You see it on a daily basis: People hunched over their phones or tablets, staring into the screens. You may even notice that you yourself get into that awkward, forward-leaning position. As you’re doing it, your head, neck and shoulders are slumped forward, contorted into an unhealthy position known as the “iHunch” or “text neck.”

Sound familiar?

The formal name for it is forward head posture—and it’s an unhealthy position to put your body into. The reason it’s unhealthy is that it puts incredible stress on your neck and spine. The human head weighs 10 to 12 pounds. The neck and spine are built to carry that weight when you’re standing or sitting up straight.

However, when you lean forward, gravity comes into play, and the neck and spine must bear a more significant load. By leaning forward 15 degrees, the head feels equal to a 27-pound weight on your neck and spine. At a 45-degree tilt, it feels more like a 49-pound weight. At 60 degrees, the human head puts a strain on your neck and spine equal to 60 pounds!

Imagine walking around with a 60-pound weight hanging off of your neck. That’s ridiculous. Yet, that’s what we’re asking our neck and spine to support when we slump our neck forward in that all-too-common posture.

Combine that 60-pound weight with the fact that the average American spends 5 hours per day on their smartphone, and you start to understand the scope of the forward head posture problem. And unfortunately, the smaller the device―hello, smart watches!―the worse the posture, because we have to adjust the head and neck position further forward to see them properly.

What are symptoms of forward head posture?

Forward head posture can lead to numbness and tingling in the hands and arms, chronic pain, strained breathing or pinched nerves.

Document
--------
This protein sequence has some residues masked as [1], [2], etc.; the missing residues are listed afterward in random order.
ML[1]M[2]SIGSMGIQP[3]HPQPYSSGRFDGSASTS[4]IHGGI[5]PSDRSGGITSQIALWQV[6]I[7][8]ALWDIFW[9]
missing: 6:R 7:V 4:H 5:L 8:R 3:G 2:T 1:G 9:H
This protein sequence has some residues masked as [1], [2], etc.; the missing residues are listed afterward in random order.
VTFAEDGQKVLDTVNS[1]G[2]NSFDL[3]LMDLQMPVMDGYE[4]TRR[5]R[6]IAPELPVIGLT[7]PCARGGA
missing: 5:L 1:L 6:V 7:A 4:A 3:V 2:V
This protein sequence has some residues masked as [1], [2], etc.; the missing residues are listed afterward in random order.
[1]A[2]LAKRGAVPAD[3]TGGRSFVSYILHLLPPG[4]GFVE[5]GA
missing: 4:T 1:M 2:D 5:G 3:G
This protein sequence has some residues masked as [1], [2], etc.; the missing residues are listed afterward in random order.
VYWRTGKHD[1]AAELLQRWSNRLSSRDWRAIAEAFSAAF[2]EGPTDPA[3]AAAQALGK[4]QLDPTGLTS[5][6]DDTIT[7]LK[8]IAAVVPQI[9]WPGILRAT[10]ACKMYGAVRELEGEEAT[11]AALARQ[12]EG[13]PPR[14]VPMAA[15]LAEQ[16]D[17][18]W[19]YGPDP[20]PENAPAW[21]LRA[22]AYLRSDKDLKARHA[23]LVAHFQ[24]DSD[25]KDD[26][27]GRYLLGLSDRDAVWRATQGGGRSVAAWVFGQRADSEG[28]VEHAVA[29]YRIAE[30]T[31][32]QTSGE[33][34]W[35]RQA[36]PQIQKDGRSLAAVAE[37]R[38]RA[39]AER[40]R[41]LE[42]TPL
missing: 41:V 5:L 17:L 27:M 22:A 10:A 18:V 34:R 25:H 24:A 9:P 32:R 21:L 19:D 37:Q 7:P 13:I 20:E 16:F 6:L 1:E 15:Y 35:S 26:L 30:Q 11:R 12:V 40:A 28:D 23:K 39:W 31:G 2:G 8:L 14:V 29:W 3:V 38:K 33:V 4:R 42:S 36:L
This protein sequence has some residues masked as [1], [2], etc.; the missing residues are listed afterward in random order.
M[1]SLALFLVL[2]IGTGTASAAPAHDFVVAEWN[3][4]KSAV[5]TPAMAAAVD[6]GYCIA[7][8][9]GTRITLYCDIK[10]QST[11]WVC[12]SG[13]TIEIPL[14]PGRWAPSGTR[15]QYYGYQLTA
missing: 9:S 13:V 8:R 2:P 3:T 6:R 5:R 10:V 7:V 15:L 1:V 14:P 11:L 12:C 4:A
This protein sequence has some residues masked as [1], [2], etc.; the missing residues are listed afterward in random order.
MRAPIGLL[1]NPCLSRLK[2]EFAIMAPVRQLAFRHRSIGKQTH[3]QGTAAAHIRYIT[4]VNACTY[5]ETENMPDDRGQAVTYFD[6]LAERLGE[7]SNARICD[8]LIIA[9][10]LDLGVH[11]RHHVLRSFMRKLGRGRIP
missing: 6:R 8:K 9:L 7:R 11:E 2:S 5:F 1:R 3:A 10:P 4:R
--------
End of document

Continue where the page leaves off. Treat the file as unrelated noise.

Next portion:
Physical problems from forward head posture include:

  1. Headaches
  2. Pain
  3. Spinal misalignment
  4. Immune dysfunction
  5. Chronic fatigue
  6. Disc compression
  7. Altered blood flow
  8. Decreased lung capacity

Forward head posture can affect you on a number of levels, not just physically. Research indicates that this unhealthy neck and spine position is associated with problems including:

  1. Mood
  2. Brain function
  3. Memory
  4. Behavior
  5. Feelings of stress

What causes forward head posture?

While it’s tempting to say that our technological advancements, including smartphones, computers and tablets, are the only cause of “tech neck,” there are other factors. Your neck and shoulder position changes throughout the day according to specific activities and exercises you perform.

However, smartphones and similar devices now play such a prominent role in our lives that our heads and necks are often in the same fixed position for hours at a time.

Here are 4 leading causes of forward head posture:

  1. Phone and computer use. There’s a reason this condition is nicknamed “text neck” or “tech neck.” And while the condition affects adults in large numbers, younger patients who have used handheld devices including video games, e-readers and cell phones since childhood can also suffer from abnormal cervical neck curvature and degenerative bone conditions from the large amount of time they spend on handheld screens.
  2. Video gaming. Playing video games for hours each day has a lasting impact on our bodies. Especially when we are hunched over the controller and playing in a seated position where we don’t move much. That positioning of your neck and shoulders for hours at a time can cause severe pain and forward head posture symptoms.
  3. Heavy backpacks and shoulder bags. If you’re carrying a heavy weight on your back, it places a load on the spine and shoulders. The body compensates by extending the neck and shoulders forward to counterbalance the weight. Students suffer consequences from carrying heavy backpacks. Adults who carry similarly heavy loads regularly are also at risk.
  4. Driving a vehicle. Spending too much time behind the wheel can cause you to crane your neck forward into an unhealthy position. When you add up the daily time spent driving over weeks, months and years, it can be one of the causes of chronic neck and shoulder pain.

While it may seem like correcting forward head posture is in conflict with everything we do in modern life, there are multiple ways to correct this postural issue and avoid the problems it can cause. These methods include chiropractic care, posture exercises and lifestyle changes.

In our next post, we’ll discuss ways to improve your posture and check yourself before you wreck your neck and shoulders.